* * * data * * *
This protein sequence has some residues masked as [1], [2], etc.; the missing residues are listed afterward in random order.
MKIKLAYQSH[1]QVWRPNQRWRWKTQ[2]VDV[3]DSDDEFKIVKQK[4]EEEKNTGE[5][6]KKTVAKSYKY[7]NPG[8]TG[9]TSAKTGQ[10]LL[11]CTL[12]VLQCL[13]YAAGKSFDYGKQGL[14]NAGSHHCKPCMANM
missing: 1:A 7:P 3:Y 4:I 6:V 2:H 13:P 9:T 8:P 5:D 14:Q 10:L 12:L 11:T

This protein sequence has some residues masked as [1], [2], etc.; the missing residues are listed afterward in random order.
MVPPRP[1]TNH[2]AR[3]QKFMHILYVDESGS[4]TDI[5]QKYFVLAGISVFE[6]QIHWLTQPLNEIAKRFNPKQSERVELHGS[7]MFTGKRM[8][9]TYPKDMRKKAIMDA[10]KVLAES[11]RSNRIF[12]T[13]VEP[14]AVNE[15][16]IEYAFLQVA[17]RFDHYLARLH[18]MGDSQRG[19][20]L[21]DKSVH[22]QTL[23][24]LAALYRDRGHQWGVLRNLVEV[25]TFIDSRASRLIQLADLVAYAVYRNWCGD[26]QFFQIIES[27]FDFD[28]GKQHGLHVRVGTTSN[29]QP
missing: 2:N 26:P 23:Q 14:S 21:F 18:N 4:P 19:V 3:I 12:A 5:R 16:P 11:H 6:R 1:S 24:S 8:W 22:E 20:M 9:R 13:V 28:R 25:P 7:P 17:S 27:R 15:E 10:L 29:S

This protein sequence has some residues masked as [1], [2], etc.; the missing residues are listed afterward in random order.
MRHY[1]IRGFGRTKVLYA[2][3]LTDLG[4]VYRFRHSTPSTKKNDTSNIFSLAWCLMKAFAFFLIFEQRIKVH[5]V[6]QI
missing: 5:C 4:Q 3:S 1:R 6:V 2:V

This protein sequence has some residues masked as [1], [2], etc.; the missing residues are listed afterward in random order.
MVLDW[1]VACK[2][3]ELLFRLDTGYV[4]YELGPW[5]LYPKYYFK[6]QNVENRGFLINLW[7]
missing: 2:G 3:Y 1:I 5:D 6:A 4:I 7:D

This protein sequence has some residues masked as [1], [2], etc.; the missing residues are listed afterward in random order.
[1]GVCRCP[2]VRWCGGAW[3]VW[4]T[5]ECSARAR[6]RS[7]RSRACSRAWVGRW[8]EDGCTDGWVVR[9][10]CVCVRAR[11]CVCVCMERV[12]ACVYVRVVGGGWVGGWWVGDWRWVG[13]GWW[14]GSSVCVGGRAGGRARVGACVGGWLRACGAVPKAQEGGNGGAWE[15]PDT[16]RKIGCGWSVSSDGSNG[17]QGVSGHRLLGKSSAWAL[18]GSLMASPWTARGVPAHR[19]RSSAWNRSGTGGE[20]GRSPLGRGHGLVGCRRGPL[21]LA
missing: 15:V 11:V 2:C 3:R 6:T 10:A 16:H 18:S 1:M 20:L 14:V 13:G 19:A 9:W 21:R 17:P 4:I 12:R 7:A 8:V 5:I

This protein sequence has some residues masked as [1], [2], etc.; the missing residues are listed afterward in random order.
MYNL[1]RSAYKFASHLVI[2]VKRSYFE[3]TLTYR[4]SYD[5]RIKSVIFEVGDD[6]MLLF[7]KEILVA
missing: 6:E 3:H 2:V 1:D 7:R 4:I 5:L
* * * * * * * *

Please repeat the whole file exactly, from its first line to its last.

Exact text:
This protein sequence has some residues masked as [1], [2], etc.; the missing residues are listed afterward in random order.
MKIKLAYQSH[1]QVWRPNQRWRWKTQ[2]VDV[3]DSDDEFKIVKQK[4]EEEKNTGE[5][6]KKTVAKSYKY[7]NPG[8]TG[9]TSAKTGQ[10]LL[11]CTL[12]VLQCL[13]YAAGKSFDYGKQGL[14]NAGSHHCKPCMANM
missing: 1:A 7:P 3:Y 4:I 6:V 2:H 13:P 9:T 8:P 5:D 14:Q 10:L 12:L 11:T

This protein sequence has some residues masked as [1], [2], etc.; the missing residues are listed afterward in random order.
MVPPRP[1]TNH[2]AR[3]QKFMHILYVDESGS[4]TDI[5]QKYFVLAGISVFE[6]QIHWLTQPLNEIAKRFNPKQSERVELHGS[7]MFTGKRM[8][9]TYPKDMRKKAIMDA[10]KVLAES[11]RSNRIF[12]T[13]VEP[14]AVNE[15][16]IEYAFLQVA[17]RFDHYLARLH[18]MGDSQRG[19][20]L[21]DKSVH[22]QTL[23][24]LAALYRDRGHQWGVLRNLVEV[25]TFIDSRASRLIQLADLVAYAVYRNWCGD[26]QFFQIIES[27]FDFD[28]GKQHGLHVRVGTTSN[29]QP
missing: 2:N 26:P 23:Q 14:S 21:F 18:N 4:P 19:V 3:I 12:A 5:R 16:P 11:H 6:R 1:S 24:S 8:W 22:E 20:M 9:R 13:V 28:R 25:P 7:P 17:S 27:R 15:E 10:L 29:S

This protein sequence has some residues masked as [1], [2], etc.; the missing residues are listed afterward in random order.
MRHY[1]IRGFGRTKVLYA[2][3]LTDLG[4]VYRFRHSTPSTKKNDTSNIFSLAWCLMKAFAFFLIFEQRIKVH[5]V[6]QI
missing: 5:C 4:Q 3:S 1:R 6:V 2:V

This protein sequence has some residues masked as [1], [2], etc.; the missing residues are listed afterward in random order.
MVLDW[1]VACK[2][3]ELLFRLDTGYV[4]YELGPW[5]LYPKYYFK[6]QNVENRGFLINLW[7]
missing: 2:G 3:Y 1:I 5:D 6:A 4:I 7:D

This protein sequence has some residues masked as [1], [2], etc.; the missing residues are listed afterward in random order.
[1]GVCRCP[2]VRWCGGAW[3]VW[4]T[5]ECSARAR[6]RS[7]RSRACSRAWVGRW[8]EDGCTDGWVVR[9][10]CVCVRAR[11]CVCVCMERV[12]ACVYVRVVGGGWVGGWWVGDWRWVG[13]GWW[14]GSSVCVGGRAGGRARVGACVGGWLRACGAVPKAQEGGNGGAWE[15]PDT[16]RKIGCGWSVSSDGSNG[17]QGVSGHRLLGKSSAWAL[18]GSLMASPWTARGVPAHR[19]RSSAWNRSGTGGE[20]GRSPLGRGHGLVGCRRGPL[21]LA
missing: 15:V 11:V 2:C 3:R 6:T 10:A 16:H 18:S 1:M 20:L 14:V 13:G 19:A 9:W 21:R 17:P 4:I 12:R 7:A 8:V 5:I

This protein sequence has some residues masked as [1], [2], etc.; the missing residues are listed afterward in random order.
MYNL[1]RSAYKFASHLVI[2]VKRSYFE[3]TLTYR[4]SYD[5]RIKSVIFEVGDD[6]MLLF[7]KEILVA
missing: 6:E 3:H 2:V 1:D 7:R 4:I 5:L